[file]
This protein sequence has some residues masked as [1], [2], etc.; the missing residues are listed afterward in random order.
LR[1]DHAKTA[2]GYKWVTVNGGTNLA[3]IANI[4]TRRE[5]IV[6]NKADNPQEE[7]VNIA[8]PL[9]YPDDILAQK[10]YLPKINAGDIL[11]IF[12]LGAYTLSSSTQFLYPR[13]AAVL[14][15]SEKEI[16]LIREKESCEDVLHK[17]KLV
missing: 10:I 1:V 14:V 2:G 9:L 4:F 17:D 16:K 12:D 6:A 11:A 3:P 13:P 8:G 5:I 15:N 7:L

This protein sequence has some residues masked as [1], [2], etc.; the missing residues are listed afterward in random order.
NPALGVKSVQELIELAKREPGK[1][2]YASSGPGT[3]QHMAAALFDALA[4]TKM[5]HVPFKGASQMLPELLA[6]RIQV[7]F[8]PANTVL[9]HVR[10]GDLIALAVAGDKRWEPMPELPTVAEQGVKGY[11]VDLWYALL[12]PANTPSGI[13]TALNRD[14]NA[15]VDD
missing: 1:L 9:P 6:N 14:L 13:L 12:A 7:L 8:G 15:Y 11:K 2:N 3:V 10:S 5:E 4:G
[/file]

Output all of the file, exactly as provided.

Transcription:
This protein sequence has some residues masked as [1], [2], etc.; the missing residues are listed afterward in random order.
LR[1]DHAKTA[2]GYKWVTVNGGTNLA[3]IANI[4]TRRE[5]IV[6]NKADNPQEE[7]VNIA[8]PL[9]YPDDILAQK[10]YLPKINAGDIL[11]IF[12]LGAYTLSSSTQFLYPR[13]AAVL[14][15]SEKEI[16]LIREKESCEDVLHK[17]KLV
missing: 10:I 1:V 14:V 2:G 9:L 4:F 17:D 16:K 12:D 6:A 11:A 3:P 13:P 8:G 5:I 15:N 7:L

This protein sequence has some residues masked as [1], [2], etc.; the missing residues are listed afterward in random order.
NPALGVKSVQELIELAKREPGK[1][2]YASSGPGT[3]QHMAAALFDALA[4]TKM[5]HVPFKGASQMLPELLA[6]RIQV[7]F[8]PANTVL[9]HVR[10]GDLIALAVAGDKRWEPMPELPTVAEQGVKGY[11]VDLWYALL[12]PANTPSGI[13]TALNRD[14]NA[15]VDD
missing: 1:L 9:P 6:N 14:L 13:L 12:A 7:L 8:G 15:Y 11:K 2:N 3:V 10:S 5:E 4:G